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— Robert E. Lee
Trump's Legislative General: W&L and the White House

Trump's Legislative General: W&L and the White House

By Andrew Zandomenego '19

Since Washington and Lee’s Mock Con prediction, Donald Trump not only swept the GOP ticket, but paved his way into the White House. Following inauguration, Trump appointed Marc Short, a Washington and Lee graduate, as the new administration’s Director of Legislative Affairs.

With tensions reaching an all-time high, the new administration falls into a sticky wicket in its pursuit to Make America Great Again. The stark contrast between proponents and opponents of Trump’s agenda has proved to be a monumentally difficult obstacle.

Although the dissatisfaction expressed by steadfast adversaries creates a road block between American trust and the Presidency, experienced members on Trump’s team, such as Short, provide a ray of hope for those who fear a President with no political background.

According to a Politico article, Short’s extensive political career began when he joined Oliver North’s Senate campaign, two years after graduating Washington and Lee. Although North lost his ’94 bid, Short’s conservative passion led him to Reagan Ranch. There he began work for America’s Youth Foundation: an organization that strives to develop American youth with an interest in political issues.

With the political support of America’s Youth Foundation, Short’s career took its first major stride into Washington as he joined George W. Bush’s administration in the Department of Homeland Security.

Following his stint with the Department of Homeland Security, Short found employment under Senator Key Bailey Hutchison, one of Ladies Home Journals top thirty most powerful women. Here, Short built the connections that would eventually catapult him into Trump’s administration. Working extensively with Congressman Mike Pence, Short found himself Chief of Staff of Pence’s House Republican Conference.

Throughout the years leading to the 2016 GOP race, Short remained deeply rooted in Republican efforts to resist Barrack Obama’s Democratic policy. In 2016, Short built close ties with Marco Rubio, serving as his senior campaign advisor until Rubio’s chances went belly-up.

According to Ballotpedia, given Pence’s comprehensive knowledge of Short’s abilities and background, the Vice President played an important role in Short’s integration into the Trump team. As the VP’s campaign communication advisor, Short demonstrated early signs of his critical function in the administration. It was his expertise during Pence’s campaign that ultimately led to his appointment in the White House.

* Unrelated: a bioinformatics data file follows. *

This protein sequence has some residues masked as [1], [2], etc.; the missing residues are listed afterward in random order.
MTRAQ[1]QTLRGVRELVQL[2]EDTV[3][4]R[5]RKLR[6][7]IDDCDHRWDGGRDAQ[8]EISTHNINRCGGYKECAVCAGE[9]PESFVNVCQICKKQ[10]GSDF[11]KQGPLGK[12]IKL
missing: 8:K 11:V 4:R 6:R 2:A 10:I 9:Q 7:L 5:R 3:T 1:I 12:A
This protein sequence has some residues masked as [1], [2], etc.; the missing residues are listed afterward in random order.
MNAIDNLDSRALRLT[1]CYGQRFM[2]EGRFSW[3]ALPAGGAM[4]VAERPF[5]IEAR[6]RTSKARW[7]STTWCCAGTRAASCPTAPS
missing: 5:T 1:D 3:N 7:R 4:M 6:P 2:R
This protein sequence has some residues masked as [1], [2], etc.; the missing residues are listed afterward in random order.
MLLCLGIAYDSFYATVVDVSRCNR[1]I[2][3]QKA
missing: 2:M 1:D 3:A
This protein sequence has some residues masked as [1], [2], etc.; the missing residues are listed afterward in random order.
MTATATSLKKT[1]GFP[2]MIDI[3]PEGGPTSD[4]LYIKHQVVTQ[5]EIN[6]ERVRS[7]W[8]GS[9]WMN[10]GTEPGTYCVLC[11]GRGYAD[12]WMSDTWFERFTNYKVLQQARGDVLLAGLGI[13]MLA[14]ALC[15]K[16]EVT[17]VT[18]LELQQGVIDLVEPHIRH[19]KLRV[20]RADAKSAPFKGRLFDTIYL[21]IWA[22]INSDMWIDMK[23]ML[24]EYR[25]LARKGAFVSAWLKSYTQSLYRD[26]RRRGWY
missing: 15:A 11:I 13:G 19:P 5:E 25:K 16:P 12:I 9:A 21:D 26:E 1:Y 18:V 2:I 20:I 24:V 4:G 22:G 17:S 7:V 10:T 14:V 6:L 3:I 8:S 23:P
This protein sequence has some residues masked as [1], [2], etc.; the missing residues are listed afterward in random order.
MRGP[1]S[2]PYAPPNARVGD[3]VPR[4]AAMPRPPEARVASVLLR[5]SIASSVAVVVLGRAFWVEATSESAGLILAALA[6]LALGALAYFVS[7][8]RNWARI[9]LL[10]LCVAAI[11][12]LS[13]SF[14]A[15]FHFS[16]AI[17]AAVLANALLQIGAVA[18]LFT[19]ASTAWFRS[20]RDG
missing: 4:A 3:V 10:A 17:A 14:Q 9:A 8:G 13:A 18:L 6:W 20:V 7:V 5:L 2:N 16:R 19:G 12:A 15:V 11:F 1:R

Short now faces unknown waters as he steps into his new role, Director of Legislative Affairs. He is responsible for constructing a team to gain momentum on Trump’s legislative plans. Regarding highly-debated topics such as: immigration, healthcare, taxation, and unemployment, Short finds himself at the backbone of the new administration’s efforts to pass legislation that reflects the interests of the people and Republican party.

The team recently experienced difficulty passing new healthcare legislation that aimed at eradicating Obamacare. While the bill’s withdrawal from the floor spurs uncertainty for this reform’s prospect, Trump plans on reintroducing the bill for an official vote. This follows the travel ban from seven Muslim-majority countries: another initial misstep in Trump’s efforts that furthered the breach between the President and disillusioned Americans.

These two setbacks are not indications of a crippled, inefficient era of progress. Rather, the new administration’s adjustment to the complex political process heightened by an unamused public.

Members, such as Short, with far-reaching experience in the Republican community and an infamous reputation for cooperation in cross-party relations stand imperative in the creation of future legislation, ensuring the President’s reality of a more prosperous America.

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